With the rise of social media as a means for companies to reach out to their customers and communicate with them in new and more engaging ways, it is understandable that some companies and brands are eager to protect their name. It’s like with cyber squatting with people purchase domain names for brands and resell them to the company for high prices.
That being said, it seems that sports car manufacturer Ferrari has recently been hit with a lawsuit. According to the lawsuit, a father and son claim that Facebook and Ferrari had taken control of their Facebook page, which was previously a Facebook page setup by both father and son to express their love for the Ferrari brand.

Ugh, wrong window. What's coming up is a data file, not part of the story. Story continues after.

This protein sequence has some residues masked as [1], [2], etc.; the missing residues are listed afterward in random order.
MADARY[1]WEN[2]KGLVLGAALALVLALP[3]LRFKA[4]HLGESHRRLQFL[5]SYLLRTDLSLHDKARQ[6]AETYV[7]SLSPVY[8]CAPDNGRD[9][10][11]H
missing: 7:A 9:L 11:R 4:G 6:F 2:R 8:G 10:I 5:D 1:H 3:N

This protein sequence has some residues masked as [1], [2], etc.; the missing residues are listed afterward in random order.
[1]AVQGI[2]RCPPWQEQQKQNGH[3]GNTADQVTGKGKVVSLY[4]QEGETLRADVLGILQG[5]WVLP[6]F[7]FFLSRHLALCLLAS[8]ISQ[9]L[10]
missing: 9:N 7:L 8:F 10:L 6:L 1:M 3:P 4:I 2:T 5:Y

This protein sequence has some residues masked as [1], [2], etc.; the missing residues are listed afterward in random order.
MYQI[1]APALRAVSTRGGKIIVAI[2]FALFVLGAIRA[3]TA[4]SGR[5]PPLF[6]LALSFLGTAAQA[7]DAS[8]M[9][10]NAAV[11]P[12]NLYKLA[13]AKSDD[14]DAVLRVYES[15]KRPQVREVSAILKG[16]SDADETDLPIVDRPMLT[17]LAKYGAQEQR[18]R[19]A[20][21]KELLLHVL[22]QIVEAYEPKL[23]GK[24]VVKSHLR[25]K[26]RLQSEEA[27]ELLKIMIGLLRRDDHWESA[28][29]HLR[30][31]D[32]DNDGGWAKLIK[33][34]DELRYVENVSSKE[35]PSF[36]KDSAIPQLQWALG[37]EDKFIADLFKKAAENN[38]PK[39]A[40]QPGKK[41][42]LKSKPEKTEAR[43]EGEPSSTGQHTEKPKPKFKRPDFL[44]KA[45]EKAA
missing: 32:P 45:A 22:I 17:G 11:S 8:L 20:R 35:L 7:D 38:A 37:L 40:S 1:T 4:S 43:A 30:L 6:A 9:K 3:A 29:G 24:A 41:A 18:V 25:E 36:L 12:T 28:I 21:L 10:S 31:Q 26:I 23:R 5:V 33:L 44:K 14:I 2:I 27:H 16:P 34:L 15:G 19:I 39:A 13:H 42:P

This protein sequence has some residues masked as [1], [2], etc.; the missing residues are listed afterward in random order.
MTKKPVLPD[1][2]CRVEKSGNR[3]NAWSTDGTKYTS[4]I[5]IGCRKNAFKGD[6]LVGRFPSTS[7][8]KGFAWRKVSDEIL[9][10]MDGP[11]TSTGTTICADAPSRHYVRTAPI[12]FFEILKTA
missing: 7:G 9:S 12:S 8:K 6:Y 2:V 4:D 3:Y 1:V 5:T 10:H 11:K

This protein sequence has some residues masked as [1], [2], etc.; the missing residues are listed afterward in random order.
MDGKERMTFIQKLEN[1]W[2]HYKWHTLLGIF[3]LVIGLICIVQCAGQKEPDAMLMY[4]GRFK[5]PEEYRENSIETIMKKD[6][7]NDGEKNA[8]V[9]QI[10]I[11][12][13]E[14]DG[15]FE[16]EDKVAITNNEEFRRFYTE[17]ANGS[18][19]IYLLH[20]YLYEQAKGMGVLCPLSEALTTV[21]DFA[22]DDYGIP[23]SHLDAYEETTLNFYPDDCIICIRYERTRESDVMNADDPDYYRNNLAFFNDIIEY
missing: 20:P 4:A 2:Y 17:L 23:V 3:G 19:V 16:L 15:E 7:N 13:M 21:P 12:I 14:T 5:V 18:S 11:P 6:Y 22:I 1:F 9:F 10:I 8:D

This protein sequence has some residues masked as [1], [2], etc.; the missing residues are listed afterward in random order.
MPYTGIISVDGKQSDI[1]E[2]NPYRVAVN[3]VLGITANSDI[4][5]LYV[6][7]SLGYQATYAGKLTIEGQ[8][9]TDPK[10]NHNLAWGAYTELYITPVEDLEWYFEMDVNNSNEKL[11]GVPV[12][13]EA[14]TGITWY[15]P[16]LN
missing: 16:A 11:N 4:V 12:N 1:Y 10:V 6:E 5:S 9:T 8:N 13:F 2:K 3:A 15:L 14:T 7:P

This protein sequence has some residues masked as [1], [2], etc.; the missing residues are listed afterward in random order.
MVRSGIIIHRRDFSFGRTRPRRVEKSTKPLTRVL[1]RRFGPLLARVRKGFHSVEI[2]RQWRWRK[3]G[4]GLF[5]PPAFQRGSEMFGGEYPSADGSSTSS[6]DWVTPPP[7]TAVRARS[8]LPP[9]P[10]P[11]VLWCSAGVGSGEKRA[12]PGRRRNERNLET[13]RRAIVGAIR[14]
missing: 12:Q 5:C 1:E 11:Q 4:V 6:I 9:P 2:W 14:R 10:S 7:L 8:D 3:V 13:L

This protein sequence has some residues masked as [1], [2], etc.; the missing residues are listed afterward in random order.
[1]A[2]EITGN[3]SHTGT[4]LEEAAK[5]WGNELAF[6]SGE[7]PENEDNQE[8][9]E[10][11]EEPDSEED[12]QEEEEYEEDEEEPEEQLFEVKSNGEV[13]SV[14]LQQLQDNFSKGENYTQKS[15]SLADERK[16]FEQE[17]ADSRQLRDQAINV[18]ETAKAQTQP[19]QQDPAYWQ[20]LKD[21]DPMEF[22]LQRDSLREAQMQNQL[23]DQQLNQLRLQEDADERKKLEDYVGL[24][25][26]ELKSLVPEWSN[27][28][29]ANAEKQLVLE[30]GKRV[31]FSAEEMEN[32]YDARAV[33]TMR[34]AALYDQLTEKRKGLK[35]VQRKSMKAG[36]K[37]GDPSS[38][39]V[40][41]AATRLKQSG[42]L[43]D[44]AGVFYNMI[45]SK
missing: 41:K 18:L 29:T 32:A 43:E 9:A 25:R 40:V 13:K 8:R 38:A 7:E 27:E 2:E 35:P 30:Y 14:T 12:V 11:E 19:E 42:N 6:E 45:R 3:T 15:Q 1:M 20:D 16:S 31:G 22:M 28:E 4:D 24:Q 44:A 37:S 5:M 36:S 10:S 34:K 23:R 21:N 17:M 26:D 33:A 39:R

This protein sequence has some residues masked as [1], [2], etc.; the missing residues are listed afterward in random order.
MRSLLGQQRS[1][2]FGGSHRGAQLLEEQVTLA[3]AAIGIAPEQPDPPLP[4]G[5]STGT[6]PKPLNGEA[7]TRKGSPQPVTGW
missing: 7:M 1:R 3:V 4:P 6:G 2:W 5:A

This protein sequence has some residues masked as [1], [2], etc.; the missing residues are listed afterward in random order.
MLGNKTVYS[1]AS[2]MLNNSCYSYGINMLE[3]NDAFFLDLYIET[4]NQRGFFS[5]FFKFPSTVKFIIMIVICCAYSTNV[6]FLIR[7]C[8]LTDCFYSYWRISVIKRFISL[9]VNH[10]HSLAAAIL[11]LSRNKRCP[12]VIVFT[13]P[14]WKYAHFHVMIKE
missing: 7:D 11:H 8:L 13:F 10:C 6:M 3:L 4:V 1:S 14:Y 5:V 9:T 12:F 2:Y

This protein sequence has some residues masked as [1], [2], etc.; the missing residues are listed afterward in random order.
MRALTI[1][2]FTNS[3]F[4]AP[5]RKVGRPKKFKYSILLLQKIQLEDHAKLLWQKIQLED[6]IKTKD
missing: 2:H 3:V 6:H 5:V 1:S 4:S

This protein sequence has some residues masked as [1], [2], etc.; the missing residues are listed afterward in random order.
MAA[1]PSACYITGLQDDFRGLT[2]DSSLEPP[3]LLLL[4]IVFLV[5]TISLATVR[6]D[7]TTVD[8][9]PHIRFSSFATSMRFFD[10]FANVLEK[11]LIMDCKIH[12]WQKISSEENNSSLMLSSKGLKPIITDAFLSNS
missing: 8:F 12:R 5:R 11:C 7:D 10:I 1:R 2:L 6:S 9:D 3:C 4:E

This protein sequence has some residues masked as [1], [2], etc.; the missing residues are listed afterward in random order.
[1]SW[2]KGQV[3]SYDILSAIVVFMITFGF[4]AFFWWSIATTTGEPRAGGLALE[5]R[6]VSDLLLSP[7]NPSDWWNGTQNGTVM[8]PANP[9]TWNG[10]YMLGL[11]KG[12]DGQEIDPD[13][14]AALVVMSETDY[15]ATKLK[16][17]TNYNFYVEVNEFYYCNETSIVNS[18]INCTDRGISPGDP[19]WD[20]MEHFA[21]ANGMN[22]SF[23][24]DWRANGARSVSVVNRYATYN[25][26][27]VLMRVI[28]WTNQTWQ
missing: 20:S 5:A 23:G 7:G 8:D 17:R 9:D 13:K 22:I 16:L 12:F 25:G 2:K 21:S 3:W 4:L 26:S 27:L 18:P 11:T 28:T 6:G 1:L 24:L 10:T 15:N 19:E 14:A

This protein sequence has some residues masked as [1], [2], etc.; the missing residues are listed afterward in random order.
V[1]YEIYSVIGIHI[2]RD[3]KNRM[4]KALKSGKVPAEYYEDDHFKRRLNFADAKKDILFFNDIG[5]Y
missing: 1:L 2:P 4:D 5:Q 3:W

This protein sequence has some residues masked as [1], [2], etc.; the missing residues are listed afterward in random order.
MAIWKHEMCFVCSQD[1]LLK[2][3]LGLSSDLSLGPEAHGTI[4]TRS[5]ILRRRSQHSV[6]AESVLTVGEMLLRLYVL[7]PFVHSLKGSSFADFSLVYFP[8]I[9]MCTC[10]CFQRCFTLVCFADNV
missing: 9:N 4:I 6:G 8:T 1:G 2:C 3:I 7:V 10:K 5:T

Ferrari had initially approached the father and son team and offered to make the page an official page in which the father and son team could help collaborate with them on it, and together with Ferrari’s help, it saw the page grew to a whopping 9 million fans in 2012. However the father and son allege that Ferrari has since breached their initial contract with them with Facebook’s help.
The lawsuit writes, “Ferrari wanted it. So, with Facebook’s knowledge and substantial assistance, Ferrari took it, and they have both profited from what the Wasems created.” It also states that the Wasems are asking to be reinstated as co-administrators of the Facebook page, a declaration that the Wasems are indeed the owner of the Facebook page that they created, along with damages which they believe they are entitled to based on the amount of exposure Ferrari has gained due to the Facebook page.